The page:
Why Aren't American Alpinists Looking for Osama bin Laden?

Till he died on Mt. Hood, Kelly James led a rich, daring life. He did “high-end modernist” landscape design and loved climbing mountains. He proposed to his now-widow at 14,000 feet, on Mt. Rainier. The two men he climbed the challenging north approach to Hood with last week were also veteran adventurers. But the evidence that Hood River County Sheriff Joe Wampler just described at his news conference—two abandoned ice axes, a climbing rope cut with a knife, a glove—suggest that the two died in a fall days ago.

Still the search continues. It’s a national spectacle on 24-hour cable. And where there are eyeballs, there’s money: Wampler said that he has all the resources he could want from the federal government and state to try and find them. You see the military helicopter behind him.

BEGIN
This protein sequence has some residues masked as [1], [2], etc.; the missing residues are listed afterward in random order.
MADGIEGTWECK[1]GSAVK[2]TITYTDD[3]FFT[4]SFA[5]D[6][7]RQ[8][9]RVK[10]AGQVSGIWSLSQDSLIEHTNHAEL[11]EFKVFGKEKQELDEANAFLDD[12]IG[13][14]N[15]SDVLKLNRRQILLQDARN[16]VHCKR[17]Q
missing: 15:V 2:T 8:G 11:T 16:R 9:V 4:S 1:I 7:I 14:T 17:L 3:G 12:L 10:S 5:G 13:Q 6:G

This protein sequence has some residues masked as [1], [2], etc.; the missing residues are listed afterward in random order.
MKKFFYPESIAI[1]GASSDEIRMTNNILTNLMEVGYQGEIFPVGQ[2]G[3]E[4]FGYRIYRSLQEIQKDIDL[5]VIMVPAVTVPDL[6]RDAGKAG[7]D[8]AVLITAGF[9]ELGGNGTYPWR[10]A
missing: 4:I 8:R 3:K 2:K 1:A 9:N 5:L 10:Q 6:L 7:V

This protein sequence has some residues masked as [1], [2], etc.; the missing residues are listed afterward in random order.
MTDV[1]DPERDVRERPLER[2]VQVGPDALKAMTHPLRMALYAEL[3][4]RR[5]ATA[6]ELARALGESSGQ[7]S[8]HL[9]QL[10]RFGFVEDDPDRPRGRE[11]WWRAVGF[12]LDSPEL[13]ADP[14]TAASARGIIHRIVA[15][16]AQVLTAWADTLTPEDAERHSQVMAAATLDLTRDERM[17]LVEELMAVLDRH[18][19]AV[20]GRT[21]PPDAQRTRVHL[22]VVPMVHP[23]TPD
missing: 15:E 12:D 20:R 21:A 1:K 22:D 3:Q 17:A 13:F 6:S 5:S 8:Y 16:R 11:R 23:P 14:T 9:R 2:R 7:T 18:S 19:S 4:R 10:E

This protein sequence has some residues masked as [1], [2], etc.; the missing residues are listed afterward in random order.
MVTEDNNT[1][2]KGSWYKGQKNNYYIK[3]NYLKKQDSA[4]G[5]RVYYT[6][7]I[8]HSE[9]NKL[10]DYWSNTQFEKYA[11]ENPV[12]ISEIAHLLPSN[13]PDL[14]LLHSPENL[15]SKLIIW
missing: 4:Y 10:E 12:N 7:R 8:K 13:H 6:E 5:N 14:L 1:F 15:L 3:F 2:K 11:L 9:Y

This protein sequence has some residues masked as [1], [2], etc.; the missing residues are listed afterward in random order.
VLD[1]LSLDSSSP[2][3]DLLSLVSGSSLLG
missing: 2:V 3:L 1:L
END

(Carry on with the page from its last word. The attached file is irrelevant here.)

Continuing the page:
We’ve never had anything near this sort of media spectacle about the search for Osama bin Laden, who they say is hiding out in mountains about Hood’s height or less on the Afghanistan-Pakistan border. Supposedly we’re looking. But in the war Bush likes to compare this one to, WW2, the 10th Mountain Division drew on the talents of a lot of privileged skiiers. This time around you’d think that our alpinists would rather risk their lives in Afghanistan than in the Cascades. I wonder if anyone’s even asked them. Our priorities are out of whack. Why Aren't American Alpinists Looking for Osama bin Laden?